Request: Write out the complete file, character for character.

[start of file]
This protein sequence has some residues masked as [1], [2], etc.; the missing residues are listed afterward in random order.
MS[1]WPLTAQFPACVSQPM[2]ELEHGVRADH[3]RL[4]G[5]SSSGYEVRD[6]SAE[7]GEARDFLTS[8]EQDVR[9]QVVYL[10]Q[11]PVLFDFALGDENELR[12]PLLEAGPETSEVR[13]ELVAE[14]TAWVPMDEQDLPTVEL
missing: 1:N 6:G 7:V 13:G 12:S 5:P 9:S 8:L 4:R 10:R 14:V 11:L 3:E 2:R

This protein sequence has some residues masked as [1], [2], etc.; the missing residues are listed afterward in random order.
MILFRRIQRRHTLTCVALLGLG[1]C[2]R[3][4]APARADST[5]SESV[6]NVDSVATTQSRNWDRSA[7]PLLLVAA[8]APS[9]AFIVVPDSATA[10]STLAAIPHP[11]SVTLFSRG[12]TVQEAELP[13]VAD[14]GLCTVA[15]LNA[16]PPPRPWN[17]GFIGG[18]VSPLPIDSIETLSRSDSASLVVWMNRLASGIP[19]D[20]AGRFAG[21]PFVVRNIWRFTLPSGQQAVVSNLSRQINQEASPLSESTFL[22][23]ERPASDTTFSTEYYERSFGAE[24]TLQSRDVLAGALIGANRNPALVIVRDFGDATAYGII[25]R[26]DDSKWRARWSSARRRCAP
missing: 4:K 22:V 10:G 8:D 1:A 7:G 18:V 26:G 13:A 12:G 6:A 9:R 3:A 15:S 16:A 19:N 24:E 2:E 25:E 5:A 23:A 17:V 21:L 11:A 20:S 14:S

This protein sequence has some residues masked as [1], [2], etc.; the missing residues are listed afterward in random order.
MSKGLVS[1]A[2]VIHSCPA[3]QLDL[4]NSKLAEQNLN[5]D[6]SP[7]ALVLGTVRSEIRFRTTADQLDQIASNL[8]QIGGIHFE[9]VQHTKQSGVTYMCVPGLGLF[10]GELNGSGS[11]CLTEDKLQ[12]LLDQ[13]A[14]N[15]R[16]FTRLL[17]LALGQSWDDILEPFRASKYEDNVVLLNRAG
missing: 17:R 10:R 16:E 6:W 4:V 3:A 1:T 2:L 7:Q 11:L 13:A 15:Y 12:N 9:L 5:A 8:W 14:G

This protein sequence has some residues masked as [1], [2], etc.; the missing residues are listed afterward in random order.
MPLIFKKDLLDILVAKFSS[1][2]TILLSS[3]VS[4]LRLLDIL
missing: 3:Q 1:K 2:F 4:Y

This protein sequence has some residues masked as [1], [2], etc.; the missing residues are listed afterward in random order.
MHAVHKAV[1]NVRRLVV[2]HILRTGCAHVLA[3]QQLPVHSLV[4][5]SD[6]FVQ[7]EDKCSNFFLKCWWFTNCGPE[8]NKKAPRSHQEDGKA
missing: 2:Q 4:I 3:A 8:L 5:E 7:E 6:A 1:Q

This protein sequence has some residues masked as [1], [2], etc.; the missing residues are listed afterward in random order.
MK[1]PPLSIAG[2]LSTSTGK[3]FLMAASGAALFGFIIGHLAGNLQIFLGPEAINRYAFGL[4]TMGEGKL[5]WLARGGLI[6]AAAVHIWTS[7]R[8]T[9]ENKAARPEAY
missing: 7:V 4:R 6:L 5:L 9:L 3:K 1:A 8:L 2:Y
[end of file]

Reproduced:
This protein sequence has some residues masked as [1], [2], etc.; the missing residues are listed afterward in random order.
MS[1]WPLTAQFPACVSQPM[2]ELEHGVRADH[3]RL[4]G[5]SSSGYEVRD[6]SAE[7]GEARDFLTS[8]EQDVR[9]QVVYL[10]Q[11]PVLFDFALGDENELR[12]PLLEAGPETSEVR[13]ELVAE[14]TAWVPMDEQDLPTVEL
missing: 1:N 6:G 7:V 13:G 12:S 5:P 9:S 8:L 4:R 10:R 14:V 11:L 3:E 2:R

This protein sequence has some residues masked as [1], [2], etc.; the missing residues are listed afterward in random order.
MILFRRIQRRHTLTCVALLGLG[1]C[2]R[3][4]APARADST[5]SESV[6]NVDSVATTQSRNWDRSA[7]PLLLVAA[8]APS[9]AFIVVPDSATA[10]STLAAIPHP[11]SVTLFSRG[12]TVQEAELP[13]VAD[14]GLCTVA[15]LNA[16]PPPRPWN[17]GFIGG[18]VSPLPIDSIETLSRSDSASLVVWMNRLASGIP[19]D[20]AGRFAG[21]PFVVRNIWRFTLPSGQQAVVSNLSRQINQEASPLSESTFL[22][23]ERPASDTTFSTEYYERSFGAE[24]TLQSRDVLAGALIGANRNPALVIVRDFGDATAYGII[25]R[26]DDSKWRARWSSARRRCAP
missing: 4:K 22:V 10:G 8:D 1:A 7:G 18:V 26:G 13:A 12:G 6:A 9:R 3:A 15:S 16:A 19:N 24:E 2:E 25:E 5:A 23:A 17:V 21:L 11:A 20:S 14:S

This protein sequence has some residues masked as [1], [2], etc.; the missing residues are listed afterward in random order.
MSKGLVS[1]A[2]VIHSCPA[3]QLDL[4]NSKLAEQNLN[5]D[6]SP[7]ALVLGTVRSEIRFRTTADQLDQIASNL[8]QIGGIHFE[9]VQHTKQSGVTYMCVPGLGLF[10]GELNGSGS[11]CLTEDKLQ[12]LLDQ[13]A[14]N[15]R[16]FTRLL[17]LALGQSWDDILEPFRASKYEDNVVLLNRAG
missing: 17:R 10:R 16:E 6:W 4:V 3:A 1:T 2:L 7:Q 11:L 13:A 15:Y 12:N 9:L 5:A 8:W 14:G

This protein sequence has some residues masked as [1], [2], etc.; the missing residues are listed afterward in random order.
MPLIFKKDLLDILVAKFSS[1][2]TILLSS[3]VS[4]LRLLDIL
missing: 3:Q 1:K 2:F 4:Y

This protein sequence has some residues masked as [1], [2], etc.; the missing residues are listed afterward in random order.
MHAVHKAV[1]NVRRLVV[2]HILRTGCAHVLA[3]QQLPVHSLV[4][5]SD[6]FVQ[7]EDKCSNFFLKCWWFTNCGPE[8]NKKAPRSHQEDGKA
missing: 2:Q 4:I 3:A 8:L 5:E 7:E 6:A 1:Q

This protein sequence has some residues masked as [1], [2], etc.; the missing residues are listed afterward in random order.
MK[1]PPLSIAG[2]LSTSTGK[3]FLMAASGAALFGFIIGHLAGNLQIFLGPEAINRYAFGL[4]TMGEGKL[5]WLARGGLI[6]AAAVHIWTS[7]R[8]T[9]ENKAARPEAY
missing: 7:V 4:R 6:L 5:L 9:L 3:K 1:A 8:L 2:Y